WC has been hugely criticised by wide number of people (see the wikipedia entry for its straight-jacket approach and is also called a laundry list. WC was thrashed to pieces when countries that adopted WC failed miserably- Thailand, South Korea, Argentina etc. Mckinsey report on the other hand just lost that fanfare after few days of media coverage.

On just comparing the three lists, I see only 2 common points- fiscal policy discipline and  trade liberalization (GS report only mentions trade liberalisation with neighbors). GS has got a big point – improve governance which covers most things related to government policies. On comparing McK and GS reports, I see agriculture, trade, fiscal policy, infrastructure as common points.

I really don’t understand these reform lists. It is easy to suggest reforms but many questions still remain. For instance, How do you decide, which reform is more important? No country can do all the reforms at one go and it is difficult. In practice what happens is you choose some reforms, run them parallely. Some gain momentum, some tug along and some die. So how do you decide? If we look at McK reforms it has reforms which have not been done yet- labor reforms, property rights system and GS report has new set of reforms – education, inflation targeting etc. So, if you look at the two lists what you get is something like 15 odd reforms and you don’t know where to begin. These studies are problematic and you can make n number of reform lists. A better approach is to follow Rodrik et al study – Growth Diagnostics which identifies the constraints and works on them first. Also, these studies should understand second best institutions work equally well.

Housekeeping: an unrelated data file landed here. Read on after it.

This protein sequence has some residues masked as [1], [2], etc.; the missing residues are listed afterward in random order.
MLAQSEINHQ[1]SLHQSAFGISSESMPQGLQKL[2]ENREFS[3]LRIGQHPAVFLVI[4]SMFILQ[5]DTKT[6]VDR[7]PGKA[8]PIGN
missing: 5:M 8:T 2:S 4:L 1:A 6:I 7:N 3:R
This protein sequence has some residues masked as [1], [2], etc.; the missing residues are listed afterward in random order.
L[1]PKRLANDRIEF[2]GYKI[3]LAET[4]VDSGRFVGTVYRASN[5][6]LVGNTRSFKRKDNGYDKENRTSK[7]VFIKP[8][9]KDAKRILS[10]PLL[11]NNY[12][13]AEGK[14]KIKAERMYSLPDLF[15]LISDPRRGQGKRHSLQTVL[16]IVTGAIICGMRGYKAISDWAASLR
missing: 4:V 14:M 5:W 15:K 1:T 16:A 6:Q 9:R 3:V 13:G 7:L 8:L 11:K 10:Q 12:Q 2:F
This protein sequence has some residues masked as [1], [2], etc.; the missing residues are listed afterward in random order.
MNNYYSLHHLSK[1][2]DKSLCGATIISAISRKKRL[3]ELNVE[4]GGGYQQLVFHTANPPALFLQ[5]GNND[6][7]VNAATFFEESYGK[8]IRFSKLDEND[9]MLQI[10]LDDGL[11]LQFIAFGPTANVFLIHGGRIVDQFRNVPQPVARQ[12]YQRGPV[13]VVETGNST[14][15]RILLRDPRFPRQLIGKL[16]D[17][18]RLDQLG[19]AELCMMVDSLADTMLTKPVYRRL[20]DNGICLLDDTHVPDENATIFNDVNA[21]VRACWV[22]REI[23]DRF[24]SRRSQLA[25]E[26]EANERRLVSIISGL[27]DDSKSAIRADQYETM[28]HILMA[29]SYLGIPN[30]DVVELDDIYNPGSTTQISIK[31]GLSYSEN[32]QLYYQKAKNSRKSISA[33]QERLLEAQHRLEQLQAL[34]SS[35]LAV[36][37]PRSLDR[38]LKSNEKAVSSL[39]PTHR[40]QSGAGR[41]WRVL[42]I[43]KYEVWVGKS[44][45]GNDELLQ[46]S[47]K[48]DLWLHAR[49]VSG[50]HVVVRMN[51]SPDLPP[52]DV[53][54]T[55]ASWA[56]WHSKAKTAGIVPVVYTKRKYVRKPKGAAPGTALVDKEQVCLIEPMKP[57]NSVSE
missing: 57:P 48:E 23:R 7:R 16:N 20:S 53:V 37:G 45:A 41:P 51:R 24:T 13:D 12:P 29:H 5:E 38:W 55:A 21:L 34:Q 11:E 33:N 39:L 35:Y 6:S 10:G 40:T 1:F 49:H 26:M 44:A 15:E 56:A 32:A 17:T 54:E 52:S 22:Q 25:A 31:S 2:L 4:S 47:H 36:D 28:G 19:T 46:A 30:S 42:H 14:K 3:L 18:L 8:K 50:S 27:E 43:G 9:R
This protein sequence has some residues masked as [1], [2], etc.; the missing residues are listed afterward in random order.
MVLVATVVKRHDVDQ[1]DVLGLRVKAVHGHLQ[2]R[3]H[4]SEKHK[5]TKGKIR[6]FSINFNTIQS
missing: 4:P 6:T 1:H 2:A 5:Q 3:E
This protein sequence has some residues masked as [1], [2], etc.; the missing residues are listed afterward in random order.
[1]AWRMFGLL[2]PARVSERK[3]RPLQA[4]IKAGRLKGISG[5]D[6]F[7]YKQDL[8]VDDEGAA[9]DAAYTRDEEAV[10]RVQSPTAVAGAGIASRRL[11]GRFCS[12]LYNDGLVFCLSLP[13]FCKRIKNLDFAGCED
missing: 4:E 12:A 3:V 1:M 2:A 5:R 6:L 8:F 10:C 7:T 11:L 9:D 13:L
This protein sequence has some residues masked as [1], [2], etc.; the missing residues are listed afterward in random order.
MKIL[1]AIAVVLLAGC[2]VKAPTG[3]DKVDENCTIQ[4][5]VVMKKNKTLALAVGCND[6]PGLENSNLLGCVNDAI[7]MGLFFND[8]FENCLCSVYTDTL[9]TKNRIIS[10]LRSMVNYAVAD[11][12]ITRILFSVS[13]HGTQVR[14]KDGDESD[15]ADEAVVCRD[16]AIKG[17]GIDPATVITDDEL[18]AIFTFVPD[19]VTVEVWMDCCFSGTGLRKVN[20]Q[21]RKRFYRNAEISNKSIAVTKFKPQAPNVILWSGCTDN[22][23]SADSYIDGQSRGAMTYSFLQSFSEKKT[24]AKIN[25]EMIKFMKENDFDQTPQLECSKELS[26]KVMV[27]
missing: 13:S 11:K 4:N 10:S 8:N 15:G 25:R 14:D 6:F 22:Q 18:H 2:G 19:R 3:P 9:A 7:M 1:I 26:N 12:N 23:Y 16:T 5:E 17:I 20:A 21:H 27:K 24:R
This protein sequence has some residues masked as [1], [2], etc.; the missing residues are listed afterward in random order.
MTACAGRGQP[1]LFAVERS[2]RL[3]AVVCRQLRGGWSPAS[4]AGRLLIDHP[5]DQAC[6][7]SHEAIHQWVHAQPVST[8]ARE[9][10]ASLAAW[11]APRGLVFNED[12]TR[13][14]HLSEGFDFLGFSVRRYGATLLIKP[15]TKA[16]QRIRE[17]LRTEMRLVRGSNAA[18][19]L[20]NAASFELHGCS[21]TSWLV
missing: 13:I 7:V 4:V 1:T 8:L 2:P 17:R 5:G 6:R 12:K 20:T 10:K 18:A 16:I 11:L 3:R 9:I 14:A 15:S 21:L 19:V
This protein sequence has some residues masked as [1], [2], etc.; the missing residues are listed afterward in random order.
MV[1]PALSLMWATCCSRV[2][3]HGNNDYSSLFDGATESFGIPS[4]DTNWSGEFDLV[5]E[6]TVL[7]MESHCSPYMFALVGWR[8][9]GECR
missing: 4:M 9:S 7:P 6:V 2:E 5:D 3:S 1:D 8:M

Another thing I noticed is how the list changes with time and focuses on the “In things”. In 2001, you had lots of talk on SSI reservation, property rights, labor reforms etc and McK report mentions them. These days, we hear a lot about education, financial market liberalisation, inflation targeting etc and that is what we see in the GS report.

And a final most important point, most reforms in McK report have not been done at all or are moving at a slow pace. Still India has touched growth levels of nearly 10% (9.6% in 2006-07) and has been above 9% for the past 3 financial years 🙂

PS. I remember attending a talk by one of India’s eminent economists at the time this Mck report was released. He said I had asked the team to come to my office and explain their list of reforms. The team never showed up.

Assorted Links

June 18, 2008

1. WSJ Blog points markets don’ expect Fed to increase rates.  

2. Cowen (of MR) asks which was the best paper in 1958 – My vote also goes to Modigliani-Miller paper. He also points NZ economy is declining

3. Krugman points how airlines are cutting costs amidst rising oil prices

4. Mankiw points to a new Bernanke speech on healthcare. I was surprised too seeing the topic

5. NB points firefox using nudges

6. Rodrik points indutrial policy might comeback in US

7. Fin Prof points to an interesting article- Are you a stock or Bond?